15 January, 2021
Twenty years ago, online encyclopedia Wikipedia was born with surprisingly little fanfare. Starting as an offshoot of the more conventional expert-contributor website Nupedia, it was conceived as little more than a flash-in-the-pan experiment. Nobody would have predicted then that it would turn into one of the web's most essential reference works, a veritable repository of information both informative and interesting - but occasionally inaccurate. 
And although it has problems with power-tripping admins and over-zealous editors, I'm happy that it's there. The community is a testament to the power of the common man without the all too frequent handicap represented by the profit motive, and I hope it stays that way for many years to come. Here's to twenty more!
I've been editing on Wikipedia for a much measlier six years, and have been an active editor for about three, first as User:Axisixa and now as User:Mir Novov. Although most of my changes1 have been spelling corrections there and adding citations here - typical for an Wikipedia editor - I have got to create a few articles as well:2
- ToaruOS - an hobby operating system. Not bad, states the facts but little else, partially due to lack of sources.
- Simon Stålenhag - an illustrator focusing on retrofuturistic artwork. Appears in my Art I like page, so this is partially out of personal bias, though I've made sure to make it neutral, as is standard Wikipedia practice. Melds together his personal life and artwork into one section, which is a bad decision.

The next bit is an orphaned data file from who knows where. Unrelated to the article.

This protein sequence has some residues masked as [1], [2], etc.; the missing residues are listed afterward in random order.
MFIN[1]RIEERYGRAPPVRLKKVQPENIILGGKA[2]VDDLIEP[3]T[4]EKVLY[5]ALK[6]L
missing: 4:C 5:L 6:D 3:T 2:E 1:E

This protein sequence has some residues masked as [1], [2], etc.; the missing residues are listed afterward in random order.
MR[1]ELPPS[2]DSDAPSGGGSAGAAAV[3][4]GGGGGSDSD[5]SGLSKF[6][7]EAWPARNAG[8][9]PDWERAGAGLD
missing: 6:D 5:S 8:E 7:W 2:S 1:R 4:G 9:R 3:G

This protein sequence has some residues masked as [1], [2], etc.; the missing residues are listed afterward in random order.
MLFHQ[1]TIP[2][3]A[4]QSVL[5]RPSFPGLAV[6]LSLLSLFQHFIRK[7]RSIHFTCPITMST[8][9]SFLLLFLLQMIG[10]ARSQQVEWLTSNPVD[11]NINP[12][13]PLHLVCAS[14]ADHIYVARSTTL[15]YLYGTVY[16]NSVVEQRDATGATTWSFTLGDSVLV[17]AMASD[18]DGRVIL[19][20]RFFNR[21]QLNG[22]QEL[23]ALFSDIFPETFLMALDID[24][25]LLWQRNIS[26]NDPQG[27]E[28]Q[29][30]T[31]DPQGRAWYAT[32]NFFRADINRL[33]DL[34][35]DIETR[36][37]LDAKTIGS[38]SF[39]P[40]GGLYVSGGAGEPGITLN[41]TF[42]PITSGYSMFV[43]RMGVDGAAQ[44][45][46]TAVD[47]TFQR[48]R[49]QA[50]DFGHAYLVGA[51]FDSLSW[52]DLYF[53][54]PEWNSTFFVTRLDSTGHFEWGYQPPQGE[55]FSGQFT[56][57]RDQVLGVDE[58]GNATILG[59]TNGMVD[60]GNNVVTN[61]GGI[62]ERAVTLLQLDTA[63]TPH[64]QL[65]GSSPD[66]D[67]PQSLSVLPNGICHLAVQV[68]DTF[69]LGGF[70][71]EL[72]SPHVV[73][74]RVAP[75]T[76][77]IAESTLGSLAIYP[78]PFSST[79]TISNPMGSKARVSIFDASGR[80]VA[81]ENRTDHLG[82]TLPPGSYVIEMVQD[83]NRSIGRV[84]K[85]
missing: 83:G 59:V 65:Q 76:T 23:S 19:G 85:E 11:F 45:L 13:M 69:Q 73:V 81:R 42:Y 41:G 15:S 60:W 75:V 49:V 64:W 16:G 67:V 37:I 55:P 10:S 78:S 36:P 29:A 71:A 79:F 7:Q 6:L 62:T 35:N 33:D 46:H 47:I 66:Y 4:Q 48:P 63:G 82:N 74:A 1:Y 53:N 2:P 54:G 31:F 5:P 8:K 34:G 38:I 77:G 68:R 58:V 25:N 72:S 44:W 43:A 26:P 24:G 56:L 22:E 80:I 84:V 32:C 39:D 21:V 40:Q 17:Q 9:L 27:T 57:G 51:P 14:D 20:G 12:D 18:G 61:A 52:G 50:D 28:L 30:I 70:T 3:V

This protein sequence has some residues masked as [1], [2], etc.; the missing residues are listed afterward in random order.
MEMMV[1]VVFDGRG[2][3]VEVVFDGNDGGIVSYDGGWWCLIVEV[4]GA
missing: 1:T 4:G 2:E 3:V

- OneShot - an metafictional video game. My favourite out of all the articles I helped create; although it could be improved some more, this is largely due to improper sourcing and bad writing skills.
- IAmA - a content split from the Reddit article, in particular, the section on its I Am A.../Ask Me Anything subreddit. The content was largely written by others, and it needed to go since it was getting unwieldy. Could probably be transmuted into a more general "ask me anything" article, as the format is very popular outside of Reddit.
More than any donations,3 Wikipedia needs more editors. Maybe you could add information definitions to Wiktionary or free media to Commons or Wikisource if that's more your jam, but unfortunately, they have a far smaller reach. Ignoring that, I found that the official introduction helped me quite a bit when I started.
Even though I started using the web from a young age, I'm still amazed by the stuff that Wikipedia offers - check out my linkroll for some cool things out there. If you decide to become an editor, you'd be contributing to an ever-growing mass of digital information accessible to anyone in the world (with internet). I know it sounds quite cheesy, but I find that quite powerful. Knowledge deserves to be free.
Around 1100 in total, which is actually pretty small for an active editor of my vintage.
Note that you don't "own" Wikipedia articles that you create. In accord with the wiki ethos, all articles are released into the ether as a public good free for anyone to modify.
Cup of coffee etc etc. The Internet Archive needs your money more.